The U.S. Securities and Exchange Commission (SEC) recently announced a financial fraud case against Logitech International S.A. (NASDAQ: LOGI) and former executives accused of various accounting failures that left investors without accurate depictions of company finances.
In this case, technology manufacturer Logitech agreed to pay a $7.5 million penalty for fraudulently inflating its fiscal year 2011 financial results to meet earnings guidance and committing other accounting-related violations during a five-year period.
The company’s then-controller, Michael Doktorczyk, and then-director of accounting, Sherralyn Bolles, agreed to pay penalties of $50,000 and $25,000, respectively, for violations related to Logitech’s warranty accrual accounting and failure to amortize intangibles from an earlier acquisition.
The SEC filed a complaint in federal court Thursday against Logitech’s then-chief financial officer, Erik Bardman, and then-acting controller, Jennifer Wolf, alleging that they deliberately minimized the write-down of millions of dollars of excess component parts for a product for which Logitech had excess inventory in fiscal 2011.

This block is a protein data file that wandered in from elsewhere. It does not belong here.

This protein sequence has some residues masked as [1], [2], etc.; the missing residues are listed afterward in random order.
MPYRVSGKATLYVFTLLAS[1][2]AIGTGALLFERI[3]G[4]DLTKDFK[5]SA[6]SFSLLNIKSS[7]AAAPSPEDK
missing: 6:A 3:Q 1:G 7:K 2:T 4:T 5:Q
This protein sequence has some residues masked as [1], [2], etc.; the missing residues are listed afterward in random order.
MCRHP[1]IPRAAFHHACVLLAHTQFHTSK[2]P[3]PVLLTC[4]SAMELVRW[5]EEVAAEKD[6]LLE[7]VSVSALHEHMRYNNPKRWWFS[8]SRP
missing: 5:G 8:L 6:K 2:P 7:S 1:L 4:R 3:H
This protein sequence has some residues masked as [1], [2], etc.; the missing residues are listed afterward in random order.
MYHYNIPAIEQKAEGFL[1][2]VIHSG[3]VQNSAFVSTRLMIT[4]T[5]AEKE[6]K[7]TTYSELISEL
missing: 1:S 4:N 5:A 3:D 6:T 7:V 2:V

For Logitech’s financial statements, the two executives falsely assumed the company would build all the components into finished products despite their knowledge of contrary facts and events.
In the Logitech case, former CEO Gerald Quindlen was not accused of any misconduct but has returned $194,487 in incentive-based compensation and stock sale profits received during the period of accounting violations.
Shares of Logitech were trading up 1.2% at $15.71 on Friday, with a consensus analyst price target of $16.50 and a 52-week trading range of $12.52 to $16.62.